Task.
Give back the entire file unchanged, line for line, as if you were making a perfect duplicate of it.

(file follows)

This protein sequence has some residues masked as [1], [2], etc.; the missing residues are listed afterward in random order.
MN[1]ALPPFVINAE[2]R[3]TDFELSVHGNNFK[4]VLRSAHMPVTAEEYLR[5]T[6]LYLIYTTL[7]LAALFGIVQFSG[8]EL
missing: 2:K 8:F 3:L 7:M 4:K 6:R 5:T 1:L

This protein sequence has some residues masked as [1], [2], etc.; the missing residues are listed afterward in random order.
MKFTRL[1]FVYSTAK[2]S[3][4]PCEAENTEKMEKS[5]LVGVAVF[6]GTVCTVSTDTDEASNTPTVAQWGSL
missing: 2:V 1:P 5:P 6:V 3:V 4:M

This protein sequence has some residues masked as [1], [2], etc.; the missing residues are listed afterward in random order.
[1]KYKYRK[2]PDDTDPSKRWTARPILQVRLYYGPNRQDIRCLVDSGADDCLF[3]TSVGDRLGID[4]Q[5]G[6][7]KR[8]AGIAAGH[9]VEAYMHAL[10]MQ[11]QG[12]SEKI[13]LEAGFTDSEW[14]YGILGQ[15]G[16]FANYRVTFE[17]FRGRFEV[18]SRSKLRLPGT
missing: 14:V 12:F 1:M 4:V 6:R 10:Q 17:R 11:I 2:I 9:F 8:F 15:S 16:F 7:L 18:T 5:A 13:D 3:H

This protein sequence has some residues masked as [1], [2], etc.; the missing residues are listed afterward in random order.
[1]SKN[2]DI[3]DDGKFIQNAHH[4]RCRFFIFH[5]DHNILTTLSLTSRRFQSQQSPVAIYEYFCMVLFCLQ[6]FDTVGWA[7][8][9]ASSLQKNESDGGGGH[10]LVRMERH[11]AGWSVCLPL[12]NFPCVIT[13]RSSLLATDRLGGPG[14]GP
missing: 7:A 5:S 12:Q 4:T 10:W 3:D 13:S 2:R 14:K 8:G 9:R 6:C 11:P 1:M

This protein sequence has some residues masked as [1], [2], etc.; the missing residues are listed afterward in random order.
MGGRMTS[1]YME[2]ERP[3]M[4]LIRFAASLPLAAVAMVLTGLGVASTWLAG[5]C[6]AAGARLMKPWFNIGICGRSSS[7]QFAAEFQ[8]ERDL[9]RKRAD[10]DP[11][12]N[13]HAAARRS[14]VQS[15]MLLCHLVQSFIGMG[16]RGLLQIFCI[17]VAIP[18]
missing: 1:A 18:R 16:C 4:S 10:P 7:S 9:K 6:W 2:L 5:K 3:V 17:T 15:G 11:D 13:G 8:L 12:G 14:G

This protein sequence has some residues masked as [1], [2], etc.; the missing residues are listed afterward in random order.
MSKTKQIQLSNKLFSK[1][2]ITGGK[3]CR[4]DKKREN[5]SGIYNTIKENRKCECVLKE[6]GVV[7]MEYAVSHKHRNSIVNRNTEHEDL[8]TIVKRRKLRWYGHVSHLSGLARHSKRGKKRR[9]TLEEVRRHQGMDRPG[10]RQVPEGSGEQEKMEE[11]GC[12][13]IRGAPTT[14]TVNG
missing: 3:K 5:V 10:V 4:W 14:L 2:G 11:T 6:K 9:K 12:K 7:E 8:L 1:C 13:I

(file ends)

This protein sequence has some residues masked as [1], [2], etc.; the missing residues are listed afterward in random order.
MN[1]ALPPFVINAE[2]R[3]TDFELSVHGNNFK[4]VLRSAHMPVTAEEYLR[5]T[6]LYLIYTTL[7]LAALFGIVQFSG[8]EL
missing: 2:K 8:F 3:L 7:M 4:K 6:R 5:T 1:L

This protein sequence has some residues masked as [1], [2], etc.; the missing residues are listed afterward in random order.
MKFTRL[1]FVYSTAK[2]S[3][4]PCEAENTEKMEKS[5]LVGVAVF[6]GTVCTVSTDTDEASNTPTVAQWGSL
missing: 2:V 1:P 5:P 6:V 3:V 4:M

This protein sequence has some residues masked as [1], [2], etc.; the missing residues are listed afterward in random order.
[1]KYKYRK[2]PDDTDPSKRWTARPILQVRLYYGPNRQDIRCLVDSGADDCLF[3]TSVGDRLGID[4]Q[5]G[6][7]KR[8]AGIAAGH[9]VEAYMHAL[10]MQ[11]QG[12]SEKI[13]LEAGFTDSEW[14]YGILGQ[15]G[16]FANYRVTFE[17]FRGRFEV[18]SRSKLRLPGT
missing: 14:V 12:F 1:M 4:V 6:R 10:Q 17:R 11:I 2:I 9:F 8:F 15:S 16:F 7:L 18:T 5:A 13:D 3:H

This protein sequence has some residues masked as [1], [2], etc.; the missing residues are listed afterward in random order.
[1]SKN[2]DI[3]DDGKFIQNAHH[4]RCRFFIFH[5]DHNILTTLSLTSRRFQSQQSPVAIYEYFCMVLFCLQ[6]FDTVGWA[7][8][9]ASSLQKNESDGGGGH[10]LVRMERH[11]AGWSVCLPL[12]NFPCVIT[13]RSSLLATDRLGGPG[14]GP
missing: 7:A 5:S 12:Q 4:T 10:W 3:D 13:S 2:R 14:K 8:G 9:R 6:C 11:P 1:M

This protein sequence has some residues masked as [1], [2], etc.; the missing residues are listed afterward in random order.
MGGRMTS[1]YME[2]ERP[3]M[4]LIRFAASLPLAAVAMVLTGLGVASTWLAG[5]C[6]AAGARLMKPWFNIGICGRSSS[7]QFAAEFQ[8]ERDL[9]RKRAD[10]DP[11][12]N[13]HAAARRS[14]VQS[15]MLLCHLVQSFIGMG[16]RGLLQIFCI[17]VAIP[18]
missing: 1:A 18:R 16:C 4:S 10:P 7:S 9:K 6:W 2:L 5:K 3:V 17:T 15:G 11:D 13:G 8:L 12:G 14:G

This protein sequence has some residues masked as [1], [2], etc.; the missing residues are listed afterward in random order.
MSKTKQIQLSNKLFSK[1][2]ITGGK[3]CR[4]DKKREN[5]SGIYNTIKENRKCECVLKE[6]GVV[7]MEYAVSHKHRNSIVNRNTEHEDL[8]TIVKRRKLRWYGHVSHLSGLARHSKRGKKRR[9]TLEEVRRHQGMDRPG[10]RQVPEGSGEQEKMEE[11]GC[12][13]IRGAPTT[14]TVNG
missing: 3:K 5:V 10:V 4:W 14:L 2:G 11:T 6:K 9:K 12:K 7:E 8:L 1:C 13:I